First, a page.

Certain Birth Control Pills Increase Risk Of Breast Cancer By Up To 30%, University Of Oxford Researchers Find | Eastern North Carolina Now

"... there is a relative increase of around 20% to 30% in breast cancer risk associated with current or recent use of either combined oral or progestagen-only contraceptives."

ENCNow
    Publisher's Note: This post appears here courtesy of the The Daily Wire. The author of this post is Amanda Prestigiacomo.

    Hormonal contraceptives come with an increased risk of breast cancer, according to a new study conducted by researchers from the University of Oxford.

    The study, published in PLOS Medicine on Tuesday, showed an increased risk of around 20-30% in breast cancer linked to current or even recent use of hormonal birth control pills, including combined oestrogen and progestogen birth control pills and progestagen-only contraceptives.

    The study's abstract said the findings show that "current or recent use of progestagen-only contraceptives is associated with a slight increase in breast cancer risk," which is "similar in magnitude to that associated with combined hormonal contraceptives." Notably, progestagen-only contraceptive use has substantially increased in recent years.

    Researchers also found that the risk of breast cancer in pre-menopausal women taking these forms of birth control increased with age. "Given that the underlying risk of breast cancer increases with advancing age, the absolute excess risk associated with use of either type of oral contraceptive is estimated to be smaller in women who use it at younger rather than at older ages," the paper said.

    The new findings, combined with past research on hormonal contraceptives, "suggest that the 15-year absolute excess risk of breast cancer associated with use of oral contraceptives ranges from 8 per 100,000 users for use from age 16 to 20 to about 265 per 100,000 users for use from age 35 to 39."

    This heightened risk is found to gradually decrease in the years after women stop taking the contraceptives.

    Researchers based their findings on data from nearly 30,000 women - 9,498 women who developed invasive breast cancer between the ages 20 and 49, and 18,171 women without breast cancer of similar age.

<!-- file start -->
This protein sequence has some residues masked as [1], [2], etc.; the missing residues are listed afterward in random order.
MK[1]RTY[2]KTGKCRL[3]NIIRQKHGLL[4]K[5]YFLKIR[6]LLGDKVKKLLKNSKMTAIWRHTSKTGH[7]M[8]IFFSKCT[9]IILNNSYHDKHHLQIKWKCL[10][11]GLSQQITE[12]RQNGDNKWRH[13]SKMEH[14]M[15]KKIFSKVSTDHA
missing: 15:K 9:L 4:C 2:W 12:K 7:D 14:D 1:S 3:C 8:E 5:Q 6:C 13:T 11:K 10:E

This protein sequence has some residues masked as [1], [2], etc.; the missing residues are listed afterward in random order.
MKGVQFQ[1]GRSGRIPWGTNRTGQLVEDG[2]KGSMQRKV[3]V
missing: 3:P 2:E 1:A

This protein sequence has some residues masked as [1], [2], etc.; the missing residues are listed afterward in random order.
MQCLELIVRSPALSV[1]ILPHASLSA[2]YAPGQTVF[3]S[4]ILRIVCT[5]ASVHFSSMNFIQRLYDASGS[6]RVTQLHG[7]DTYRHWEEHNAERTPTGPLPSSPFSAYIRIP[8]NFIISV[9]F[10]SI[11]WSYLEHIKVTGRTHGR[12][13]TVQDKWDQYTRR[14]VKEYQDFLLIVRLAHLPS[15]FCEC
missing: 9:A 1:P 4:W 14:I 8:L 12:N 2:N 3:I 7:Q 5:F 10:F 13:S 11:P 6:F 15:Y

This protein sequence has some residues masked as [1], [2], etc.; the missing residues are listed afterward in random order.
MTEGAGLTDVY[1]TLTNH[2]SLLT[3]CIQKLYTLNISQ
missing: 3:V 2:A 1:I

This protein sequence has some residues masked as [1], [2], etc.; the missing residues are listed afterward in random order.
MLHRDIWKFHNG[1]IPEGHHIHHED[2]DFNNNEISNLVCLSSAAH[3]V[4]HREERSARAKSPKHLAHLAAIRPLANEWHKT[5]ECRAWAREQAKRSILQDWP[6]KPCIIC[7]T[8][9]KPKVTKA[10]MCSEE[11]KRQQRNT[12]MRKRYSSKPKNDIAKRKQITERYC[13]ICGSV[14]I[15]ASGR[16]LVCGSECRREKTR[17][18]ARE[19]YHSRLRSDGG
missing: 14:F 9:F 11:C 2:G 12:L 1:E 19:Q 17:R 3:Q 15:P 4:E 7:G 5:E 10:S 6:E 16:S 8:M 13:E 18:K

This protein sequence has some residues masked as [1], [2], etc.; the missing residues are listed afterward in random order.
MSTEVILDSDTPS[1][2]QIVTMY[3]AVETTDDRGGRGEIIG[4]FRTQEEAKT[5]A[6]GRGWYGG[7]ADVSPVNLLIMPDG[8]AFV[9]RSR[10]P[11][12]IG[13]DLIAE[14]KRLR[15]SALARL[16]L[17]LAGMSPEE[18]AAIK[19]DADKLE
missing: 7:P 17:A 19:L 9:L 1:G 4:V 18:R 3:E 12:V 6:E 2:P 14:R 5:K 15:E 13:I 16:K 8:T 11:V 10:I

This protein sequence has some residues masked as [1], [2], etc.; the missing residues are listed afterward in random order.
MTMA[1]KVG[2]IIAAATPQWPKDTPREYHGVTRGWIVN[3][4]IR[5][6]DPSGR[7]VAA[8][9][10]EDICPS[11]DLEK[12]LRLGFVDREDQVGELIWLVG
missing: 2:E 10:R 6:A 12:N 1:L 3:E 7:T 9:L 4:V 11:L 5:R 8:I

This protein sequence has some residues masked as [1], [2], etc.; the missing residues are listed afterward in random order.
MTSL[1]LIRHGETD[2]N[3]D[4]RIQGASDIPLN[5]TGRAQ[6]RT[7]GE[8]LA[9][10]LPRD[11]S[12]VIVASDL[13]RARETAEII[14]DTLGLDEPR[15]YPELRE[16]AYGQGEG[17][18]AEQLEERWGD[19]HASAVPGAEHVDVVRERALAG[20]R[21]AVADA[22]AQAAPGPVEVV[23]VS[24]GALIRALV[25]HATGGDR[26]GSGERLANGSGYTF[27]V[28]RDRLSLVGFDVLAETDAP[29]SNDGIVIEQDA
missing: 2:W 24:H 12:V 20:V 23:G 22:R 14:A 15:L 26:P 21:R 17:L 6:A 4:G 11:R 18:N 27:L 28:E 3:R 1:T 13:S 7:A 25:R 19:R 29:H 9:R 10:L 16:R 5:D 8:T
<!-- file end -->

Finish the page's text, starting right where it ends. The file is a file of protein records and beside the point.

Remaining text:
Despite the risks associated with hormonal contraceptives, Claire Knight of Cancer Research U.K., which funded the study, seemed to shy away from outright discouraging its use.

    "Women who are most likely to be using contraception are under the age of 50, where the risk of breast cancer is even lower," Knight said, according to The Guardian. "For anyone looking to lower their cancer risk, not smoking, eating a healthy balanced diet, drinking less alcohol, and keeping a healthy weight will have the most impact."

    "There are lots of possible benefits to using contraception, as well as other risks not related to cancer," she added. "That's why deciding to take them is a personal choice and should be done after speaking to your doctor so you can make a decision that is right for you."

    Since the overturning of Roe v. Wade, abortion and contraception activists have been rallying for increased "access" to both abortion and birth control measures. Back in July, the Food and Drug Administration (FDA) received its first application for an over-the-counter birth control pill from HRA Pharma, a company that praised the move as a step toward "reproductive equity."

    "This historic application marks a groundbreaking moment in contraceptive access and reproductive equity in the U.S.," said Frédérique Welgryn, Chief Strategic Operations and Innovation Officer at HRA Pharma, in a statement. "More than 60 years ago, prescription birth control pills in the U.S. empowered women to plan if and when they want to get pregnant. Moving a safe and effective prescription birth control pill to OTC will help even more women and people access contraception without facing unnecessary barriers."

    The contraceptive from HRA Pharma is a daily progestin-only pill, sometimes known as the "mini pill." Progestins are synthetic forms of the hormone progesterone.

poll#154
Inarguably, the policies of the Democrats in congress and Joe Biden as the Executive is plunging the United States into a recession, if we are not already there; a recession that was completely avoidable. Will abrupt changes in policies occur in time?
  Yes, the Democrats have a bold plan, yet to be revealed, to save us.
  No, there will have to be a complete undoing of the damage done by these Democrats.
  I can't do simple math, so how am I to understand the concept of basic economics.
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